| Stories of the Pilgrims|
|by Margaret B. Pumphrey|
|Beginning with Queen Anne's visit to Scrooby inn, tells in story form of the everyday life of the Pilgrims in England and Holland, of their voyage on the Mayflower and their adventures in the New World. The Brewster children and other Pilgrim boys and girls are the center of interest. A wonderful book to read aloud in the weeks before Thanksgiving. Ages 6-10 |
WINTER IN HOLLAND
HEN the days grew shorter and cooler there were no baby
storks in their homes on the chimney tops. Those that were
little birdlings when the Pilgrims went to Holland had
grown large and strong. For weeks their parents had taken
them on long flights into the country, that their wings
might grow strong for a longer journey.
Still the days grew shorter. The cold north wind blew off
the sea. Even the nest on the chimney was no longer
The storks knew it was time to fly to their winter home in
the far south. So they spread their wings and away they flew
in long lines across the sky, hundreds and thousands of
Then came a still, cold night, and a day just as cold.
There were no little girls knitting on the street that day.
Their fingers were hidden in warm red mittens, and they
hurried home as fast as their wooden shoes would carry
Boys swung their arms to keep warm, and talked of the fun
there would be on the ice if it stayed cold until
to-morrow. There would be no school, and the stores and
mills would be closed, for the first day of skating is a
holiday in Holland.
The next morning the Pilgrims were awakened
 at daybreak by merry shouts on the canal. Bartholomew
Allerton ran to the window, but the frost on the panes was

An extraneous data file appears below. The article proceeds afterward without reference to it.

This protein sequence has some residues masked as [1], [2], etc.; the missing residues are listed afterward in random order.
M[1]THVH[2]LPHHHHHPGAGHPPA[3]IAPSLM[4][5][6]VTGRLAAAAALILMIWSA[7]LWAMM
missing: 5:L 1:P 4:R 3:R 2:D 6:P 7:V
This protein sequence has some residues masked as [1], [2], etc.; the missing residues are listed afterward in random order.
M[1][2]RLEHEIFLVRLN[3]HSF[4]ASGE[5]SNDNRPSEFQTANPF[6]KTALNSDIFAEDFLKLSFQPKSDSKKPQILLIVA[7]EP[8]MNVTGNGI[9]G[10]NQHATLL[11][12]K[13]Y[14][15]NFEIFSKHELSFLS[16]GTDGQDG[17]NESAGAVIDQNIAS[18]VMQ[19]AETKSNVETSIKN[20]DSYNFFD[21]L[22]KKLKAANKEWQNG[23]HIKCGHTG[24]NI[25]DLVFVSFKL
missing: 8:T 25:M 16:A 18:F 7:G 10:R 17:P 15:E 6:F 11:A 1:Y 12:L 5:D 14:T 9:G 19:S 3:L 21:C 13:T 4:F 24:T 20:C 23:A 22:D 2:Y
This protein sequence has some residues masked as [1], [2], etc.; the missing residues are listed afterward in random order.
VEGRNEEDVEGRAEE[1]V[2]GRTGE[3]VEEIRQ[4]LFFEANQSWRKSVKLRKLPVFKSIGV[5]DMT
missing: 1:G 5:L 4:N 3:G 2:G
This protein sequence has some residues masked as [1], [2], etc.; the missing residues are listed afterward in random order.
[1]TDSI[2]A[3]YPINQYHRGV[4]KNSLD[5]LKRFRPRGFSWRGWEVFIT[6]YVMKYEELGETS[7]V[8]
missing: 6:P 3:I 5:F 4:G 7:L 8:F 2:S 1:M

so thick he could not see out. He breathed upon the
glass and scraped away some of the frost. Down the canal came
eight boys in a
row, each holding to the jacket of the boy in front of him.
They flew past the house like a flash of light.
"Everybody is on skates today"
Bartholomew could hardly wait to eat his breakfast, he was
so eager to go out upon the canal.
 Suppose we put on our skates and go with him.
What a merry place the canal is this morning! Everybody is
on skates to-day. Here come three market women from the
country. Each has on her shoulders a wooden yoke from which
hang baskets of vegetables. There is a man with a yoke, too.
He must have milk in those bright cans. I am afraid it will
freeze if he has far to go.
Just see Mevrow Vetter! What is she carrying on her back?
Oh, it is her baby in a snug little nest made of his
mother's shawl. He puts his arms around her neck and she
holds his little hands. He is warm and happy, and he coos and
chatters, trying to tell her about the people he sees on the
canal. He thinks skating is great fun.
There goes Doctor Fuller, skating to see a sick man at the
other end of town. At the rate he goes he will soon be
there. And who is this pushing a sled before him as he
skates? Bartholomew knows him. That is Peter Houten with his
lame sister. She cannot skate, so Peter has fixed her chair
on a sled and covered it with warm fur. On the sled is a
little foot stove filled with hot coals, so she will not get
cold. Her pale cheeks have grown rosy and her eyes shine
Now we have come to the great canal beyond the city. It is
much wider than the others. Here are beautiful sleighs drawn
by horses, their bells making merry music on the canal.
 There is a group of boys on skates, playing the game boys
play all the world over. They hit a ball with their clubs
and away it flies over the smooth ice. Look out, boys! See
these white sails flying down the canal. Whoever saw a
sleepy canal boat go so fast! Has it too put on skates?
Whiz! Whir-r-r! It is past. What was it? Lookout! Here comes
another! Whir-r! whiz! whir-r-r!
They are ice boats and have runners like a sled. The wind
fills their sails and they go faster than a ship on the
water, faster than the swiftest horse. They are too
dangerous to run on the crowded canals in the city. They
must stay on the lakes, or river, or on the great canals
outside of the town. Even here they must stay on their own
side of the canal and we must stay on ours, or some one will
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